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Edited by Shai Biderman and Michael Weinman

This book shows how and why debates in the philosophy of film can be advanced through the study of the role of images in Plato’s dialogues, and, conversely, why Plato studies stands to benefit from a consideration of recent debates in the philosophy of film. Contributions range from a reading of Phaedo as a ghost story to thinking about climate change documentaries through Plato’s account of pleonexia. They suggest how philosophical aesthetics can be reoriented by attending anew to Plato’s deployment of images, particularly images that move. They also show how Plato’s deployment of images is integral to his practice as a literary artist. Contributors are Shai Biderman, David Calhoun, Michael Forest, Jorge Tomas Garcia, Abraham Jacob Greenstine, Paul A. Kottman, Danielle A. Layne, David McNeill, Erik W. Schmidt, Timothy Secret, Adrian Switzer, and Michael Weinman.
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Care of the Self

Ancient Problematizations of Life and Contemporary Thought

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Lívia Flachbartová and Pavol Sucharek

Edited by Vladislav Suvák

The studies included in the Care of the Self: Ancient Problematizations of Life and Contemporary Thought focus on different manifestations of “taking care of the self” present in ancient and contemporary thought. Each of these studies approaches the issue of taking care of the self from a different perspective: Part I by Vladislav Suvák focuses on Socrates’ therapeutic education; Part II by Lívia Flachbartová centres on Diogenes’ ascetic practices; and Part III by Pavol Sucharek concentrates on Henri Maldiney’s existential phenomenology.
Taking care of the self ( epimeleia heautou) is not just one of a great many topics associated with ancient ethics. Echoing Michel Foucault, we could say that the care of the self applies to all problematizations of life.
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Barbarism Revisited

New Perspectives on an Old Concept

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Edited by Maria Boletsi and Christian Moser

The figure of the barbarian has captivated the Western imagination from Greek antiquity to the present. Since the 1990s, the rhetoric of civilization versus barbarism has taken center stage in Western political rhetoric and the media. But how can the longevity and popularity of this opposition be accounted for? Why has it become such a deeply ingrained habit of thought that is still being so effectively mobilized in Western discourses?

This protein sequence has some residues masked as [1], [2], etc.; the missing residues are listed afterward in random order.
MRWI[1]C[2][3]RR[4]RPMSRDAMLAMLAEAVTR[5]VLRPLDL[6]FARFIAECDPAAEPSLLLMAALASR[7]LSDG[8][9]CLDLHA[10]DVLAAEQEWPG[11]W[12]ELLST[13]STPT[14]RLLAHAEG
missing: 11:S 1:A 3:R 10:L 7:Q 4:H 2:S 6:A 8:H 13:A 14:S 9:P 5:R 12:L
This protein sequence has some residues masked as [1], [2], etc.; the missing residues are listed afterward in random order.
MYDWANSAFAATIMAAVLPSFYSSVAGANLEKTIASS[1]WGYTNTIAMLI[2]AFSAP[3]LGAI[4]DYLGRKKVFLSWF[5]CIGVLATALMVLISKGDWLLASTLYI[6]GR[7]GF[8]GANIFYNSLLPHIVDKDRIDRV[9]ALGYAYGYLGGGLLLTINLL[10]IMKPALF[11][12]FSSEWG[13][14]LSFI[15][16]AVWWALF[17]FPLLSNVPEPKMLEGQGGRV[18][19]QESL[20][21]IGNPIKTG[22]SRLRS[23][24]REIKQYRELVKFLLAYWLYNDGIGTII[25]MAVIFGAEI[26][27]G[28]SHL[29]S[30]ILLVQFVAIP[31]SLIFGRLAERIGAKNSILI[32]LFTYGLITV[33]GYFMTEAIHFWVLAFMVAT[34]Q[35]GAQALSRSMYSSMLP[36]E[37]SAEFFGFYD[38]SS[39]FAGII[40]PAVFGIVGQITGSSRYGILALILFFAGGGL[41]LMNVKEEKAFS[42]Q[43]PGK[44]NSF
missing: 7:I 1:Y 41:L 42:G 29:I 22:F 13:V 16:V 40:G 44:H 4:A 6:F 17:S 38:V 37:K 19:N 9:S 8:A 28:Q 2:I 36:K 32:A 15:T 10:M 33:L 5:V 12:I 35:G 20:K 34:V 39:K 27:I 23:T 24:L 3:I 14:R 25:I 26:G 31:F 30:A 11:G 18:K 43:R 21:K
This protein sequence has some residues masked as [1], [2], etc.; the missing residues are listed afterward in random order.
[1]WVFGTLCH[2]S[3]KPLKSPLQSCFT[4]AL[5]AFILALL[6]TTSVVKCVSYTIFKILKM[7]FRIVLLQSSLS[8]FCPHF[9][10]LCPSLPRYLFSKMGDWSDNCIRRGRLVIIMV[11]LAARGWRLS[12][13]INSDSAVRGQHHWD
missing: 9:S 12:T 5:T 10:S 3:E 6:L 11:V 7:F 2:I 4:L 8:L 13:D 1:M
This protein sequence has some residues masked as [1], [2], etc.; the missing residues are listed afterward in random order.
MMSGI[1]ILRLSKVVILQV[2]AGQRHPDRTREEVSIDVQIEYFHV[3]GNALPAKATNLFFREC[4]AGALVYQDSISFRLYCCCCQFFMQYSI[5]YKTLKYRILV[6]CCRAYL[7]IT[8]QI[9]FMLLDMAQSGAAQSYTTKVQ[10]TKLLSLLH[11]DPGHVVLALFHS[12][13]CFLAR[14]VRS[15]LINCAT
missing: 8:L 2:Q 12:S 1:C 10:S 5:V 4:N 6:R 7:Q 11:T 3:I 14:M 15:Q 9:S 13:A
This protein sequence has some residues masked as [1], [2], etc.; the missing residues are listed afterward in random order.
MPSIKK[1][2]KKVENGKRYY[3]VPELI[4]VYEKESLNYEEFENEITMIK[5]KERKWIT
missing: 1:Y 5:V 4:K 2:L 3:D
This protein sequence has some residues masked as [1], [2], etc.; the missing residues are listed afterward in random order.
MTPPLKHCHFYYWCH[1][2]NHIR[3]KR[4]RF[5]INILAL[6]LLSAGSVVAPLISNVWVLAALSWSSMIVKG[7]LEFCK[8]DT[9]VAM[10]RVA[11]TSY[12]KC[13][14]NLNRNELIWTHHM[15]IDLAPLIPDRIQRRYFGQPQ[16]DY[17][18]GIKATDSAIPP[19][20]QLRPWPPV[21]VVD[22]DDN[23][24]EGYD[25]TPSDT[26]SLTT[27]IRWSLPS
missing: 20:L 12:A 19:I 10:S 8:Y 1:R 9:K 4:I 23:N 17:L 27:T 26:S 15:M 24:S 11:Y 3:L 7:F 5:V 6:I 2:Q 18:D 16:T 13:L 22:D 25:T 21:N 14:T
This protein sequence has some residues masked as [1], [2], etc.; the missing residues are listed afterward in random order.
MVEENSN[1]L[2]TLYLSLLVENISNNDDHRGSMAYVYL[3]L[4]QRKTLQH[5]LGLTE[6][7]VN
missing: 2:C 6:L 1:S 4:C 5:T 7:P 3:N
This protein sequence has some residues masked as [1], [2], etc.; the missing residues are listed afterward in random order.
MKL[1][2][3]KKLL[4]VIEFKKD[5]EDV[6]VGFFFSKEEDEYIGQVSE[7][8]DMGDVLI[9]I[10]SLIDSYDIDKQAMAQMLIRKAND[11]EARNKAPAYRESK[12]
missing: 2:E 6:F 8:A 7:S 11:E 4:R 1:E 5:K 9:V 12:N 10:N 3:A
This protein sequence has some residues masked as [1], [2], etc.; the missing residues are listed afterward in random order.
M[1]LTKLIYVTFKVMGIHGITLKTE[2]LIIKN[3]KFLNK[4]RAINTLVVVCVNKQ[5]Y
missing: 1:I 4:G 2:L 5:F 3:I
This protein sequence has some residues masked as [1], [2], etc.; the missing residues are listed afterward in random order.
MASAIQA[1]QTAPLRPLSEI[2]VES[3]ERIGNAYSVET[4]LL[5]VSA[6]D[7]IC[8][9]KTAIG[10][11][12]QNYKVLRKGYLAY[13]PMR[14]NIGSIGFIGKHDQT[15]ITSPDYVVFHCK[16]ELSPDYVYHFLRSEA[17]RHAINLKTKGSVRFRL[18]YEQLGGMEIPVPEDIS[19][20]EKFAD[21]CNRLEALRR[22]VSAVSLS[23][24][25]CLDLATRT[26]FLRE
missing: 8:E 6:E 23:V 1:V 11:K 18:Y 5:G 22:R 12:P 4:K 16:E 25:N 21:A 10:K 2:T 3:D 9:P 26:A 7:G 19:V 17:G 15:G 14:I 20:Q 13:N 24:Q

The twenty essays in this volume revisit well-known and obscure chapters in barbarism's genealogy from new perspectives and through contemporary theoretical idioms. With studies spanning from Greek antiquity to the present, they show how barbarism has functioned as the negative outside separating a civilized interior from a barbarian exterior; as the middle term in-between savagery and civilization in evolutionary models; as a repressed aspect of the civilized psyche; as concomitant with civilization; as a term that confuses fixed notions of space and time; or as an affirmative notion in philosophy and art, signifying radical change and regeneration.
Proposing an original interdisciplinary approach to barbarism, this volume includes both overviews of the concept's travels as well as specific case studies of its workings in art, literature, philosophy, film, ethnography, design, and popular culture in various periods, geopolitical contexts, and intellectual traditions. Through this kaleidoscopic view of the concept, it recasts the history of ideas not only as a task for historians, but also literary scholars, art historians, and cultural analysts.
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The Ancients and Shakespeare on Time

Some Remarks on the War of Generations

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Piotr Nowak

In The Ancients and Shakespeare on Time Piotr Nowak depicts a world where tradition – devoid of gravity, “Sans teeth, sans eyes, sans taste, sans everything” – attempts to curb the young and new, while youth resists with all its power, vitality and characteristic insolence. The wars of generations, which Nowak explores in the works of Plato, Aristophanes and Shakespeare, pertain to the essence and meaning of time. They make up the dramatic tensions in the transgenerational dialogue between the old and the young.
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Rethinking Plato

A Cartesian Quest for the Real Plato

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Necip Fikri Alican

No new book on Plato can surprise Plato scholars. For there is nothing new under the sun, nor inside the cave. We have grown complacent in our preconceptions of Plato, habitually adopting the web of belief that comes with the canonical corpus. Yet it is not the web itself that stands in the way of progress, but the tendency to adopt it without question.
Rethinking Plato is, as the subtitle suggests, a Cartesian quest for the real Plato. What makes it Cartesian is that it looks for Plato independently of the prevailing paradigms on where we are supposed to find him.
The result of the quest is a complete pedagogical platform on Plato. This does not mean that the book leaves nothing out, covering all the dialogues and all the themes, but that it provides the full intellectual apparatus for doing just that.
It consists of two parts. The first is a general orientation in three chapters, one each pertaining to the life, thought, and works of Plato. The second is a dialogic companion covering the four dialogues built around the last days of Socrates, with a separate chapter devoted to each: Euthyphro, Apology, Crito, and Phaedo.